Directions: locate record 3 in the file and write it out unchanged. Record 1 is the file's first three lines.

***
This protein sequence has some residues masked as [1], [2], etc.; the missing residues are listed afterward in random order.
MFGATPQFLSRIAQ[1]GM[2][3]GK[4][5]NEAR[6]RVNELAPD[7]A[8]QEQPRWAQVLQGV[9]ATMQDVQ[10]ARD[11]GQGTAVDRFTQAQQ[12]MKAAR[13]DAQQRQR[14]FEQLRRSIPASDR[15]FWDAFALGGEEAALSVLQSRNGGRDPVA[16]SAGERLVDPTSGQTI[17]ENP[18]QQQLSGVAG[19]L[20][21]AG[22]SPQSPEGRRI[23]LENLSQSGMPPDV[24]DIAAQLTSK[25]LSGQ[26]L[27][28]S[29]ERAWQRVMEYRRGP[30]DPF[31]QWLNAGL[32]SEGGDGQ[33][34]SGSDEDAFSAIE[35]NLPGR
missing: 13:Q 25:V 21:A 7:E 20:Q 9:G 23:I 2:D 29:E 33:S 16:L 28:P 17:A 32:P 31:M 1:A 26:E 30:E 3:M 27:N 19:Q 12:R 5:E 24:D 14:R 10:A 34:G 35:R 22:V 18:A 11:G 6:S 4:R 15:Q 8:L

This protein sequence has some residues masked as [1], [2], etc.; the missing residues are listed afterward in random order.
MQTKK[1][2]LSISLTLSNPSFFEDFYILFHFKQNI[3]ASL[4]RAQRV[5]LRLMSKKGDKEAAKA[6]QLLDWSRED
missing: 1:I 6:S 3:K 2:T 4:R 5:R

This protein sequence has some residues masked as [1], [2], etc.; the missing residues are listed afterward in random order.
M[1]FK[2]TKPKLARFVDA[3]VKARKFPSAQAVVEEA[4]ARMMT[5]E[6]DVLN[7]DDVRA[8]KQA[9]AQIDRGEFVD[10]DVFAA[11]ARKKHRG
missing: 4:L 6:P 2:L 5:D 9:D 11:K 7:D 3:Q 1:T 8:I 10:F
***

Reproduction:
This protein sequence has some residues masked as [1], [2], etc.; the missing residues are listed afterward in random order.
M[1]FK[2]TKPKLARFVDA[3]VKARKFPSAQAVVEEA[4]ARMMT[5]E[6]DVLN[7]DDVRA[8]KQA[9]AQIDRGEFVD[10]DVFAA[11]ARKKHRG
missing: 4:L 6:P 2:L 5:D 9:D 11:K 7:D 3:Q 1:T 8:I 10:F